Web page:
The case for promoting Linux clusters over traditional supercomputers has focused on hardware affordability. Open source architectures based on standards-based multicore CPUs promise to make high-performance computers (HPCs) affordable and accessible to a mass market of mainstream technical computing users, proponents argue. What were yesterday’s large proprietary systems costing a quarter million dollars are today very cost-effective Linux clusters costing $20K or so.
A big reason is the increasing computational sophistication of commodity, standards-based microprocessors. The AMD Opteron processor and Intel Xeon, for example, have gained traction in the HPC market thanks to their ability to support 64-bit computations and large, high-speed memory capacity at an affordable price. In fact, the Opteron now powers approximately 10 percent of the world’s 500 most powerful supercomputers.
But while commoditization and open source technology has certainly lowered costs, the enormous complexities of parallel programming Linux clusters remain the biggest barrier to their accessibility. The “software gap” – the gap between hardware capabilities of a Linux cluster and actual benefits we can practically extract through programming – is wide and growing. There is a lack of applications available for parallel computers, and custom development of parallel applications is fundamentally flawed.
Here’s why: technical computing spans two divorced realms – desktop computers and HPCs. Both environments have much to offer, but the disconnect must be overcome if the power of Linux clusters is to be harnessed.
Desktop computers have been the preferred platform point for science and engineering, particularly during the early stages of new product or system modeling, simulation, and optimization. The interactivity offered by these tools lends themselves well to the iterative process of research and discovery.
However, the desktop’s performance limitations are outpacing Moore’s Law due to the single-core CPU. Users understand that their success depends no longer on increasing the clock speeds of CPUs, but from putting multiple processors to work simultaneously in cluster or other parallel architectures. Yet parallel architectures are inherently non-interactive, batch-mode beasts, which stymie the real-time feedback needed for scientific and engineering productivity.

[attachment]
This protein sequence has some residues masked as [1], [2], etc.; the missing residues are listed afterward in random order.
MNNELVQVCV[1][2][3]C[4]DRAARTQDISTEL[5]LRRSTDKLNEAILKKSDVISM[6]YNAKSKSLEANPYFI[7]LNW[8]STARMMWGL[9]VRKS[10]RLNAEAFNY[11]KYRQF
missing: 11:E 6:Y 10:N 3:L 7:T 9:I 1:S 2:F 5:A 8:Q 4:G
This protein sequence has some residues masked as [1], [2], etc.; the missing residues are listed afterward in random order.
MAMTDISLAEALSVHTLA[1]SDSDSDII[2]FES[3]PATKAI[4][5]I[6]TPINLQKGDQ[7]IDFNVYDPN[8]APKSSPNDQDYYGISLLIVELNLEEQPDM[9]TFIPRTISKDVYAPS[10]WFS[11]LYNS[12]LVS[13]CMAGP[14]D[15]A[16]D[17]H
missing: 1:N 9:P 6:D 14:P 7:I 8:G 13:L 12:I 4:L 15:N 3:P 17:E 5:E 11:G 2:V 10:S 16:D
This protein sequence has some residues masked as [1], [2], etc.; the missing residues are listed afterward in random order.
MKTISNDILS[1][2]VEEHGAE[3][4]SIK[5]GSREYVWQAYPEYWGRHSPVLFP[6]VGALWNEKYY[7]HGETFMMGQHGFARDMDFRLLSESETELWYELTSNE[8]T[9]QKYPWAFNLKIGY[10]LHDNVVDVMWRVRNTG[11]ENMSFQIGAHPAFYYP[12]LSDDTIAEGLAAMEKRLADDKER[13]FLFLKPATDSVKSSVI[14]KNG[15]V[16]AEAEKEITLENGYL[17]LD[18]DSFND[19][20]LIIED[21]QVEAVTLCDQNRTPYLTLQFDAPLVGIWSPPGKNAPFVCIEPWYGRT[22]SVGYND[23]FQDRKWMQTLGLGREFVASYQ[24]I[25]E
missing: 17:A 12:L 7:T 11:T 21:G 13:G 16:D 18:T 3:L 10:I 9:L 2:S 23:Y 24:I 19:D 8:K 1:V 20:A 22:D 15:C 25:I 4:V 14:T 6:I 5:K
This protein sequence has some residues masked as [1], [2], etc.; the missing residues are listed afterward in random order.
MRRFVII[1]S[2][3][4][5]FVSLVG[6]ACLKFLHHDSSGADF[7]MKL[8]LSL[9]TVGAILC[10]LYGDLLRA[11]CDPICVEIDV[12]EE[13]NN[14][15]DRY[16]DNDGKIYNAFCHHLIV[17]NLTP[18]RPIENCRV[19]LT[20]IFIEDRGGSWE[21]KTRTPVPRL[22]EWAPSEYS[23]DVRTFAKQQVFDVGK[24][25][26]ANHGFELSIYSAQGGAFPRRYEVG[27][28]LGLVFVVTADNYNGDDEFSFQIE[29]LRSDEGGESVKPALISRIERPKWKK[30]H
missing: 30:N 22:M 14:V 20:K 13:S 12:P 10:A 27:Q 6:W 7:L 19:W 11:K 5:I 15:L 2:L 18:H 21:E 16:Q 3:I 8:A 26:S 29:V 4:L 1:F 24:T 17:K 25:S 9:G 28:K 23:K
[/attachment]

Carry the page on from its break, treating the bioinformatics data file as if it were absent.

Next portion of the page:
The interactive dilemma
Millions of engineers and scientists have access to a rich set of interactive high-level software applications in two general categories: 1) very high level languages (VHLLs) for custom application development, such as MATLAB, Python, Mathematica, Maple, or IDL; and 2) vertical applications developed by commercial independent software vendors (ISVs), such as SolidWorks for computer-aided design or Ansys for finite-element analysis.
The desktop tools offer an easy way to manipulate high-level objects (e.g., matrices with MATLAB, or parameter-driven geometric features in SolidWorks), hiding many of the underlying low-level programming complexities from the user. They also provide an interactive development and execution environment, the usage mode needed for productivity in science and engineering.
But in the HPC world there are few commercial applications for parallel servers – less than 5% of the desktop science and engineering applications run on Linux clusters, or any other kind of parallel HPC server for that matter. This limited application availability is compounded by the specialized nature of the models and algorithms. Consequently, most technical applications for clusters are handed off to a parallel programming specialist to transform into custom code. Typically these applications are a prototype program written in a desktop-based high-level application (MATLAB, etc.), and “prose” that attempt to capture the particular model, system, or algorithm. The parallel programmer then writes the application in C, Fortran, and MPI (message passing interface) used for inter-processor communication and synchronization – relatively complex low-level programming. Only after the application is developed for the HPC server can it be executed to allow testing and scaling with the real data.